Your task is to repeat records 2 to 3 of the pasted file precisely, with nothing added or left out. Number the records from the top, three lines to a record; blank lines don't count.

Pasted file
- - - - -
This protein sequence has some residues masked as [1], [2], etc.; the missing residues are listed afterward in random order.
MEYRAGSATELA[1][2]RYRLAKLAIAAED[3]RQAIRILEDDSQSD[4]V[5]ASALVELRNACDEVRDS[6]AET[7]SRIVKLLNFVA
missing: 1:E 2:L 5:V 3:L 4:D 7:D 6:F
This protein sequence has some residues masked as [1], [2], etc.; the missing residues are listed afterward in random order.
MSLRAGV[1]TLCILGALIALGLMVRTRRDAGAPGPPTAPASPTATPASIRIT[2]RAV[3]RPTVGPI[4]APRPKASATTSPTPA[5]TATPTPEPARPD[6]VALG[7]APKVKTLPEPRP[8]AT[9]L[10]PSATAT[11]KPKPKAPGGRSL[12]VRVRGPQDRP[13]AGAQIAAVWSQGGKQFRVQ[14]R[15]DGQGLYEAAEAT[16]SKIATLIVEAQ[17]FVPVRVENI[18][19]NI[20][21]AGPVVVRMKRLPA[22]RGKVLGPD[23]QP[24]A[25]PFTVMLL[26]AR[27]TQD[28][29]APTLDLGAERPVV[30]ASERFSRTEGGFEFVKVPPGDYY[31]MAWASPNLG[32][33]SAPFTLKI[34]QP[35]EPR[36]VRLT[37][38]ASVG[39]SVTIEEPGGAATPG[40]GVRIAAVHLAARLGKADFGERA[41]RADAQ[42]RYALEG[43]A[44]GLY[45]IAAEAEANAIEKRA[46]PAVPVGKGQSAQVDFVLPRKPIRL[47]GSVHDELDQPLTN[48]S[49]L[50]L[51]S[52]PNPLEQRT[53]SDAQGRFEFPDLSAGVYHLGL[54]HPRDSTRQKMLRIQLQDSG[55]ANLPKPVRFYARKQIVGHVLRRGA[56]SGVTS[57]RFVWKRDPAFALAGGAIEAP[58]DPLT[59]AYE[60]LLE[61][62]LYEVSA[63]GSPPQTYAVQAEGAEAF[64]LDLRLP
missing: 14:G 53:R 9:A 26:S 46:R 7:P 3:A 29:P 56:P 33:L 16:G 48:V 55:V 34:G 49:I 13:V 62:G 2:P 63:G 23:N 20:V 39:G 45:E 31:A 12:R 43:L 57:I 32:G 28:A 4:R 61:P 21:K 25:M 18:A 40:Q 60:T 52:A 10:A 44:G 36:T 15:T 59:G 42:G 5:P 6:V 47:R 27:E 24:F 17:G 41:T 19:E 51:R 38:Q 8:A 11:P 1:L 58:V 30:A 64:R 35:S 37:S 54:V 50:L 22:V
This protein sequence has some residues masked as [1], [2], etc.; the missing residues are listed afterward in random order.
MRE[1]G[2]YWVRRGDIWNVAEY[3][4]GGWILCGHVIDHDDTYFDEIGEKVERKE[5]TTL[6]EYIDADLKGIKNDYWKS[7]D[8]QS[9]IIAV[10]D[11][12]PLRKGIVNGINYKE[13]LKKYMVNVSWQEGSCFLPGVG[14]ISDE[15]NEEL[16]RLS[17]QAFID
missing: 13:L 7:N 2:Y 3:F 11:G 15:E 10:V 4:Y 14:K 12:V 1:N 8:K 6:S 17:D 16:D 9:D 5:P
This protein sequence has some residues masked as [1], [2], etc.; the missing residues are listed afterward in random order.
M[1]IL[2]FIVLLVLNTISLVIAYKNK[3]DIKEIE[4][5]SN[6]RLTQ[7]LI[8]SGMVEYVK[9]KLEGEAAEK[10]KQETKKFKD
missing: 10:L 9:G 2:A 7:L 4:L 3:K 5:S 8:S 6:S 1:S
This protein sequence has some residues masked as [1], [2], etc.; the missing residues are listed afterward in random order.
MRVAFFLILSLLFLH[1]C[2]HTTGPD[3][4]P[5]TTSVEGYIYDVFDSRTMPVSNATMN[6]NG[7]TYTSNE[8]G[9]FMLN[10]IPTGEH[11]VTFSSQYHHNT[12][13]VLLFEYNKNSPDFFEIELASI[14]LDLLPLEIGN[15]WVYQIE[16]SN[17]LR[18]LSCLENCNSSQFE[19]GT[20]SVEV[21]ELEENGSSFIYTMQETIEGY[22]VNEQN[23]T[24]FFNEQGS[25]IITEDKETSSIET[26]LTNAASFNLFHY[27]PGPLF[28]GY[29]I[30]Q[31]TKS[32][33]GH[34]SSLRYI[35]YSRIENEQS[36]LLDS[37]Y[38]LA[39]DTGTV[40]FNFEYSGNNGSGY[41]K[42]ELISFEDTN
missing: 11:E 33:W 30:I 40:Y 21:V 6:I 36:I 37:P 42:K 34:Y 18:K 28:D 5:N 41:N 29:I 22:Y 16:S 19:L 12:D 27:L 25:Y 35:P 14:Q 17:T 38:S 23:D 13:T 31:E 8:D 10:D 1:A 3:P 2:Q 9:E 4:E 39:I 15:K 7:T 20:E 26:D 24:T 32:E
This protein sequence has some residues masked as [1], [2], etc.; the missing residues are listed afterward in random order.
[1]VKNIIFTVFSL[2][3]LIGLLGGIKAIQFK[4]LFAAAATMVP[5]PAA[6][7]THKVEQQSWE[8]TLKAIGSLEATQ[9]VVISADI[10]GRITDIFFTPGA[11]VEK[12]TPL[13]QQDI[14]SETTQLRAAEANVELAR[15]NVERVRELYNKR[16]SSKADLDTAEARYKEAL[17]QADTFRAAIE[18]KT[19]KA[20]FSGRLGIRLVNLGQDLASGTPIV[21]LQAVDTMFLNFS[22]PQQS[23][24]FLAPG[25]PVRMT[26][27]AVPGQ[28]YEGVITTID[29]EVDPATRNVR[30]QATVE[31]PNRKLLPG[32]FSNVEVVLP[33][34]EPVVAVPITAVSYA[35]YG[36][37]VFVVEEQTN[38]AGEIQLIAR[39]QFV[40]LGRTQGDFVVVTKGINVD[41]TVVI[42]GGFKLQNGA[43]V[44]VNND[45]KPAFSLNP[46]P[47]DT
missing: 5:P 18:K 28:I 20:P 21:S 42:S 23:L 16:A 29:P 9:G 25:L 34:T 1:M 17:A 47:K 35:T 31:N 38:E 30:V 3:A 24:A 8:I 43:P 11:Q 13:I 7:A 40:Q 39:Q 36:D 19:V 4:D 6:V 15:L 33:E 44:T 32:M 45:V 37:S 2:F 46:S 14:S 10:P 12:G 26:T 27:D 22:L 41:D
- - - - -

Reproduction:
This protein sequence has some residues masked as [1], [2], etc.; the missing residues are listed afterward in random order.
MSLRAGV[1]TLCILGALIALGLMVRTRRDAGAPGPPTAPASPTATPASIRIT[2]RAV[3]RPTVGPI[4]APRPKASATTSPTPA[5]TATPTPEPARPD[6]VALG[7]APKVKTLPEPRP[8]AT[9]L[10]PSATAT[11]KPKPKAPGGRSL[12]VRVRGPQDRP[13]AGAQIAAVWSQGGKQFRVQ[14]R[15]DGQGLYEAAEAT[16]SKIATLIVEAQ[17]FVPVRVENI[18][19]NI[20][21]AGPVVVRMKRLPA[22]RGKVLGPD[23]QP[24]A[25]PFTVMLL[26]AR[27]TQD[28][29]APTLDLGAERPVV[30]ASERFSRTEGGFEFVKVPPGDYY[31]MAWASPNLG[32][33]SAPFTLKI[34]QP[35]EPR[36]VRLT[37][38]ASVG[39]SVTIEEPGGAATPG[40]GVRIAAVHLAARLGKADFGERA[41]RADAQ[42]RYALEG[43]A[44]GLY[45]IAAEAEANAIEKRA[46]PAVPVGKGQSAQVDFVLPRKPIRL[47]GSVHDELDQPLTN[48]S[49]L[50]L[51]S[52]PNPLEQRT[53]SDAQGRFEFPDLSAGVYHLGL[54]HPRDSTRQKMLRIQLQDSG[55]ANLPKPVRFYARKQIVGHVLRRGA[56]SGVTS[57]RFVWKRDPAFALAGGAIEAP[58]DPLT[59]AYE[60]LLE[61][62]LYEVSA[63]GSPPQTYAVQAEGAEAF[64]LDLRLP
missing: 14:G 53:R 9:A 26:S 46:R 7:P 3:A 29:P 56:P 33:L 16:G 48:V 55:V 34:G 49:I 13:V 62:G 2:P 63:G 23:N 20:V 39:G 45:E 31:A 12:R 43:L 57:I 32:G 28:A 4:R 61:P 21:K 25:M 18:A 40:Q 60:T 52:A 10:A 44:G 36:T 15:T 59:G 42:G 5:P 6:V 47:R 27:E 24:F 17:G 41:T 19:E 51:R 38:Q 8:A 11:P 1:L 58:V 30:A 64:R 35:S 37:S 54:V 50:L 22:V
This protein sequence has some residues masked as [1], [2], etc.; the missing residues are listed afterward in random order.
MRE[1]G[2]YWVRRGDIWNVAEY[3][4]GGWILCGHVIDHDDTYFDEIGEKVERKE[5]TTL[6]EYIDADLKGIKNDYWKS[7]D[8]QS[9]IIAV[10]D[11][12]PLRKGIVNGINYKE[13]LKKYMVNVSWQEGSCFLPGVG[14]ISDE[15]NEEL[16]RLS[17]QAFID
missing: 13:L 7:N 2:Y 3:F 11:G 15:E 10:V 4:Y 14:K 12:V 1:N 8:K 6:S 17:D 16:D 9:D 5:P